Avocados and Carrots

I actually emailed them about the price once, particularly the $2 guac. Essentially, it came down to two things: the guac is entirely hand-made which takes time, and they give you an amount of guac that is roughly equal to a whole avocado. Put those two together et voila. $2. Then they said, “But what are you going to do? Go to Qdoba? Bwa-ha-ha-haaaaa!” I was okay until that last bit that they didn’t actually put in the email, but I could easily imagine them saying to themselves as they hit “Send.” What was interesting, though, is that when they emailed me back, there were six people copied on the email. So, I took the opportunity to ask them to consider offering shaved carrot as a veg, because that would bring their food one *big* step closer to SoCal-style mexican, and they said they would look into it, but that was almost a year ago and they still don’t have it. I don’t know who’s the bigger idiot now: Me for still paying $2 for an avocado or Chipotle for not offering carrots as a side.
Me, commenting on a friend’s post that said simply “Holy Chipotle, that’s an expensive burrito!”

Metadata Equals Surveillance

Imagine you hired a detective to eavesdrop on someone. He might plant a bug in their office. He might tap their phone. He might open their mail. The result would be the details of that person’s communications. That’s the “data.”

Now imagine you hired that same detective to surveil that person. The result would be details of what he did: where he went, who he talked to, what he looked at, what he purchased — how he spent his day. That’s all metadata.

This is not to say that what the NSA does is right or wrong, but this does set forth a clear definition of what actually is the content under contention. The above is the bulk of the article, the analogy is really spot on as what consists of metadata, but the rest is worth reading since the implications of this categorization are made inarguably clear. For those who wish to dive deeper, Mr. Schneier linked to a lengthy but fascinating article on how metadata can actually be used.

Bullet Journal: An analog note-taking system for the digital age

For the list-makers, the note-takers, the Post-It note pilots, the track-keepers, and the dabbling doodlers. Bullet journal is for those who feel there are few platforms as powerful as the blank paper page. It’s an analog system for the digital age that will help you organize the present, record the past, and plan for the future.
Bullet Journal: An analog note-taking system for the digital age.

via tomtunguz.com

I love this productivity stuff. I prefer digital tools these days—Toodledo has become a long-time favorite for work and school—so I got a bit overwhelmed with all the writing and re-writing when the system reached the monthly lists and indexing, though every aspect is a really good idea. I might actually have a use for all those Field Notes books sitting in my office for stuff around the house, which I don’t do in Toodledo for some reason.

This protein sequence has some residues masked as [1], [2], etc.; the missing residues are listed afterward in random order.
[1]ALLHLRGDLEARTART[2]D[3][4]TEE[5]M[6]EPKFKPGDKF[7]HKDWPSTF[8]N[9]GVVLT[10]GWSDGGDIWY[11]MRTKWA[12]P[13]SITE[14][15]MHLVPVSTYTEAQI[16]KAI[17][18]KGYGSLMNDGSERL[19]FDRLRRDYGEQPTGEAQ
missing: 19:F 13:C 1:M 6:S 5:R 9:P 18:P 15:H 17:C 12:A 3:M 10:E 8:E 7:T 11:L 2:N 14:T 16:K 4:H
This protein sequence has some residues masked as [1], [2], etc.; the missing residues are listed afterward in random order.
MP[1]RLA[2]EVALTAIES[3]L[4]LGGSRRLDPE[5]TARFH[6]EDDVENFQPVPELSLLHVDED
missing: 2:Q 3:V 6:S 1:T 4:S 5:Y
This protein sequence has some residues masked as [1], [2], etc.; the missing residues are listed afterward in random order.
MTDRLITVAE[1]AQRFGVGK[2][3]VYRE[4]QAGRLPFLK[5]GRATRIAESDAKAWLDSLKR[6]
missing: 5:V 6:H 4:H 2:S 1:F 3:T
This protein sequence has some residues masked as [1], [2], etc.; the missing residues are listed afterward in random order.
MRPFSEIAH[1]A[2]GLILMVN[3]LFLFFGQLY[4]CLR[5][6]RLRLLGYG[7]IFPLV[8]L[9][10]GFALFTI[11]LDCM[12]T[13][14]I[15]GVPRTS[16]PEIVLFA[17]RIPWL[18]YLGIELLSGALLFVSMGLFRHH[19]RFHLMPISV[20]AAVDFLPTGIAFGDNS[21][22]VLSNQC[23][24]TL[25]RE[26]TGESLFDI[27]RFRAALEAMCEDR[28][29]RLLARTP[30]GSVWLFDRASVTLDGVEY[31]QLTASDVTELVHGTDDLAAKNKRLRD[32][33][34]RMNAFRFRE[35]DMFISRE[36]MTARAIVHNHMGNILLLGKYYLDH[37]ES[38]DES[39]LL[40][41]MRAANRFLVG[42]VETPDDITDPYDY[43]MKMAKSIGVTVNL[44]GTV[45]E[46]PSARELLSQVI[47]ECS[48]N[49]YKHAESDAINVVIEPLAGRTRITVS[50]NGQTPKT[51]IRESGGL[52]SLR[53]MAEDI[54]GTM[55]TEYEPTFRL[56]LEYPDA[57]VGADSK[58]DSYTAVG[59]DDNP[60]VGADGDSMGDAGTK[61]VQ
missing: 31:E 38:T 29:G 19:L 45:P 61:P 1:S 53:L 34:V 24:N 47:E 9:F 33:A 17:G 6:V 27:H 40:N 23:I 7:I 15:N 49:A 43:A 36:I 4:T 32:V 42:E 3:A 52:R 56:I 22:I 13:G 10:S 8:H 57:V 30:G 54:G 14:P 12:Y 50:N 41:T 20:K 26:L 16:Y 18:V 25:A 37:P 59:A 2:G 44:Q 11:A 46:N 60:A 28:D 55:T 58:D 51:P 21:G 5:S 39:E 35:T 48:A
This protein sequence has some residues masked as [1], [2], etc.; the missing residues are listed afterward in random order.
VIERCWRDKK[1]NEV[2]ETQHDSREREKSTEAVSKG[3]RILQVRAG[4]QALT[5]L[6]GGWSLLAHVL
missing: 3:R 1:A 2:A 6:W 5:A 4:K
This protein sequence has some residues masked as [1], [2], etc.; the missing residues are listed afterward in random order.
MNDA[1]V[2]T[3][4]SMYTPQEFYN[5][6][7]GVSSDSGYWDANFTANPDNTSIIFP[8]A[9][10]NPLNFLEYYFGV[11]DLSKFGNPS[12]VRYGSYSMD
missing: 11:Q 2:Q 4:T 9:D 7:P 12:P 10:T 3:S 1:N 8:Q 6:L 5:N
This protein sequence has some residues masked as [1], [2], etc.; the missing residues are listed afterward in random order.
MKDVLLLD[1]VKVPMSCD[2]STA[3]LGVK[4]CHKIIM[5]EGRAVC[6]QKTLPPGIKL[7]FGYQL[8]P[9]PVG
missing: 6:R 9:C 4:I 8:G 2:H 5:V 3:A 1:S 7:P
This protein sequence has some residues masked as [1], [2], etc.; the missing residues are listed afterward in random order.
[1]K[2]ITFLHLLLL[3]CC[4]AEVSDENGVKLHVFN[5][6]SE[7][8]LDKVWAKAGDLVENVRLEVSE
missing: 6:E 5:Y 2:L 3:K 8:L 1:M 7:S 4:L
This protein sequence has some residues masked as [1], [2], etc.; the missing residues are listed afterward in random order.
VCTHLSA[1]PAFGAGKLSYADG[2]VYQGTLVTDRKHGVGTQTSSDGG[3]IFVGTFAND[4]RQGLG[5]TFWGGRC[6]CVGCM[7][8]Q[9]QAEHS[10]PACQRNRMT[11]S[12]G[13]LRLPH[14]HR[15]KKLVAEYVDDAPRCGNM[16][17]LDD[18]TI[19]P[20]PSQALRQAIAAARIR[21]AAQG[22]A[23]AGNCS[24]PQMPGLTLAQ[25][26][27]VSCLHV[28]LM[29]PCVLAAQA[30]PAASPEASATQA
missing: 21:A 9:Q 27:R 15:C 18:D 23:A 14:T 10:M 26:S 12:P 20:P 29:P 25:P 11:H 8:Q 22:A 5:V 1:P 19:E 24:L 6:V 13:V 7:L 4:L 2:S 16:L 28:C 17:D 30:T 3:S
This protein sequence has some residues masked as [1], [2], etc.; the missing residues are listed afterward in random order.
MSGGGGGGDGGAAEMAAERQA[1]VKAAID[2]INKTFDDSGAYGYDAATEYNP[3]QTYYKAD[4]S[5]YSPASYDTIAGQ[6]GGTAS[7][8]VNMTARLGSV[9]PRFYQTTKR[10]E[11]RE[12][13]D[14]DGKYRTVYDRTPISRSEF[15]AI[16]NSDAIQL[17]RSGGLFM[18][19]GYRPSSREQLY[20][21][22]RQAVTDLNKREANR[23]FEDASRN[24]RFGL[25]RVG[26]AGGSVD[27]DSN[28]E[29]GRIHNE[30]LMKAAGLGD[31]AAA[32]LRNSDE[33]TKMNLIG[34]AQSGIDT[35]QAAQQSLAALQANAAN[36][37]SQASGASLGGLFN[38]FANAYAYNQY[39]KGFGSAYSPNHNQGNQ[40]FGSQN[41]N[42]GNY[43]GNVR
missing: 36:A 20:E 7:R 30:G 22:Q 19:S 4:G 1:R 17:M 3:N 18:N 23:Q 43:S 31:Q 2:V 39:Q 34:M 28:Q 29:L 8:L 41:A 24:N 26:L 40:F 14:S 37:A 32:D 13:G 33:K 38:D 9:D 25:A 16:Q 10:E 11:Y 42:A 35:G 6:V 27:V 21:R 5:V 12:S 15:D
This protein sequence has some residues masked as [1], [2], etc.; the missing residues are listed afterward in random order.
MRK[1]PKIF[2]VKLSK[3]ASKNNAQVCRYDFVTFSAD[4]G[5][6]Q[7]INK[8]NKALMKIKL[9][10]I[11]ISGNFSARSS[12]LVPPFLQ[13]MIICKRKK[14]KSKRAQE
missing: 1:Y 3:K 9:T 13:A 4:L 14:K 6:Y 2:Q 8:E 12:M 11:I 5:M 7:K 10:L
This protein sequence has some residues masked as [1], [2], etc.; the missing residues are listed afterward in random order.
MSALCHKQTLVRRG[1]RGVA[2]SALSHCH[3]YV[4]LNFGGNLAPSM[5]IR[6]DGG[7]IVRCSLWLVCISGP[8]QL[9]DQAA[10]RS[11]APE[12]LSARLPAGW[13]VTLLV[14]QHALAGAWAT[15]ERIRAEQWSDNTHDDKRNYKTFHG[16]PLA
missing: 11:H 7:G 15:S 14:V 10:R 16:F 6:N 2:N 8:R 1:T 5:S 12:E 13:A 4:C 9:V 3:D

The Atlantic: The Case Against High School Sports

As states and districts continue to slash education budgets, as more kids play on traveling teams outside of school, and as the globalized economy demands that children learn higher-order skills so they can compete down the line, it’s worth reevaluating the American sporting tradition. If sports were not central to the mission of American high schools, then what would be?
The Atlantic: The Case Against High School Sports

That should be neither a rhetorical question nor one difficult to answer for anyone even with only half a brain.

The Atlantic: Did I Really Go to Harvard if I Got My Degree Taking Online Classes?

Here’s the article so you read the answer to this non-starter of a question yourself: Did I Really Go to Harvard if I Got My Degree Taking Online Classes? – Theodore R. Johnson – The Atlantic

But, in case of TL;DR: Yes.

I hate these kinds of articles. I am undeniably proud of my work at Harvard, and am looking forward to completing my education. The author, in the end, is proud of his work as well, but also puts all this other needless burden on top the degree, as if somehow he not only has to qualify the degree to himself as well as others. The headline and opening headline are little more than link bait and some of the author’s own reactions speak to a conflict not shared by any of my schoolmates, both of which are in direct contrast to his evidence and summary. Let’s dissect…

About two years ago, my classmates and I gathered in Harvard Yard to receive our graduate degrees alongside more than 7,000 of the university’s newest alumni. As the procession made its way to our designated seating area, an onlooker eyed our banner with a puzzled look and asked the guy in front of me, “What in the world is the Extension School?”